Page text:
As the project continued and participants were shown mocked up prototypes of what this could look like in reality, some participants became more selective about what information they would realistically engage with as individuals. Participants began to consider how they would encounter this information in their day-to-day life, and the volume of information that they expect to see (although with the continuing expectation that “all” of the information would be available somewhere). Participants prioritised information about the role of the algorithm, why it is being used, and how to get further information or raise a query.
In phase three of the research, participants worked together to design a prototype information format, and this tension between transparency and simplicity was resolved by allocating information categories to different tiers. Participants expected the information in ‘tier one’ to be immediately available at the point of, or in advance of, interacting with the algorithm, while they expected to have easy access to the information in ‘tier two’ if they choose to seek it out. They expected more that experts, journalists and civil society may access this ‘tier two’ information on their behalf, raising any concerns which may be relevant to citizens.
|Most important for use-cases that are high risk or impact||Information categories||Channels|
||Active, up-front communication that the algorithm is in use, to those affected. A more targeted and personalised approach.|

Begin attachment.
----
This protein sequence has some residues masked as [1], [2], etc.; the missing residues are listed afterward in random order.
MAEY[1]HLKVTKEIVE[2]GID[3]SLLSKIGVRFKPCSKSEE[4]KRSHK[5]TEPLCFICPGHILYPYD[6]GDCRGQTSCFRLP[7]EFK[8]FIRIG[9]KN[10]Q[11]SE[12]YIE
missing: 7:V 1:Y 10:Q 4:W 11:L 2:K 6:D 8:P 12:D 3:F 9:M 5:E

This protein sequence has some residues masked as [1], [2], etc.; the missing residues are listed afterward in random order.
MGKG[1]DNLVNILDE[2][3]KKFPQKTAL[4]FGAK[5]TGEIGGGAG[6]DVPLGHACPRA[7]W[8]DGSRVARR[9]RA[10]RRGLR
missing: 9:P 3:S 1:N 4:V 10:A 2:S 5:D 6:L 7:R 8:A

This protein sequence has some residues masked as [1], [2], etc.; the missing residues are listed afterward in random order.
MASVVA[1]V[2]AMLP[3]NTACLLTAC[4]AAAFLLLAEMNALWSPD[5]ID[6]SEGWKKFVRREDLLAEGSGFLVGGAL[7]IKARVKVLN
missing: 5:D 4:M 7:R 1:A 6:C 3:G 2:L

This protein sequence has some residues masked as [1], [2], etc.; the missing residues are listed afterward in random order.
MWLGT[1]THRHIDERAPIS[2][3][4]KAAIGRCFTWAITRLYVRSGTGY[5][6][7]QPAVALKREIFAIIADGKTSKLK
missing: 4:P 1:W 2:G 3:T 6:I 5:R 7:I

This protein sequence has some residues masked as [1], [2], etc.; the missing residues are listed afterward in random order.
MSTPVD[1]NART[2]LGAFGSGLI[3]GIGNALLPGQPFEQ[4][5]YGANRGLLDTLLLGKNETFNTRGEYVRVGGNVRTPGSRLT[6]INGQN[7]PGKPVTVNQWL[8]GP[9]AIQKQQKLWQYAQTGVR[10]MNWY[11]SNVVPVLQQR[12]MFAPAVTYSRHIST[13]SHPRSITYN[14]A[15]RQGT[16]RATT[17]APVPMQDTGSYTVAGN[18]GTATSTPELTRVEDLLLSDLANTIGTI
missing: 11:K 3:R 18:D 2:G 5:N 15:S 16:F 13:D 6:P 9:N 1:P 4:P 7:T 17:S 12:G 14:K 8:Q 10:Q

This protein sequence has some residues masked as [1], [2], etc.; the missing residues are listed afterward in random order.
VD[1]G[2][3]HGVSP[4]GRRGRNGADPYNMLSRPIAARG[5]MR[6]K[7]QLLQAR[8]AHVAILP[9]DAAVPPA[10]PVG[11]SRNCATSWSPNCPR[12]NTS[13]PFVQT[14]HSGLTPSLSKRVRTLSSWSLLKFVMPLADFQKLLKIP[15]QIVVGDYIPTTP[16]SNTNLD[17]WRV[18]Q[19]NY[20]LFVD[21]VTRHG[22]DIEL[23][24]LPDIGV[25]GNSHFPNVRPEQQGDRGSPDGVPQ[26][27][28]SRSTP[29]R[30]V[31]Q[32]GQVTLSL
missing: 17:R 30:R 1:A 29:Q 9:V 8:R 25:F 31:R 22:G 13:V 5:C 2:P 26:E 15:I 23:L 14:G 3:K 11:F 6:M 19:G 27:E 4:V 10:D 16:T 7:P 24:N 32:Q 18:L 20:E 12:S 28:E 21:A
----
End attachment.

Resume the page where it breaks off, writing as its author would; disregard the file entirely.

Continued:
|Important across all use-cases||Information categories||Channels|
||Passively available information that can be accessed on demand, open to everyone.|
The research also found that ensuring transparency information about algorithm use in the public sector is accessible and understandable is a priority for participants. This refers both to communicating information in a digestible, easy to understand manner, as well as to making it possible for different groups to find the information, for example those without internet connection.
It was also interesting to note how different use-cases impacted how proactively participants felt transparency information should be communicated. We found that the degree of perceived potential impact and perceived potential risk influences how far participants trust an algorithm to make decisions, what transparency information they want to be provided with, and how they want this to be delivered.
For lower potential risk and lower potential impact use-cases, passively available transparency information – in other words, information that individuals can seek out if they want to – is acceptable on its own. For higher potential risk and higher potential impact use-cases there is a desire not just for information to be passively available and accessible if individuals are interested to know more about the algorithm, but also for the active communication of basic information upfront to notify people that the algorithm is being used and to what end. As part of this, it is felt that information should be more targeted and personalised.
In addition to this public engagement work, CDDO, as policy sponsor, have been running a series of workshops with internal stakeholders and external experts, to discover what information on the use of algorithmic facilitated decision-making in the public sector they would like to see published and in what format. Its findings will be consolidated with the outcomes of this public engagement project and will inform the development of a standard for algorithmic transparency. The prototype of this standard will then be tested and evaluated in an open and participatory manner.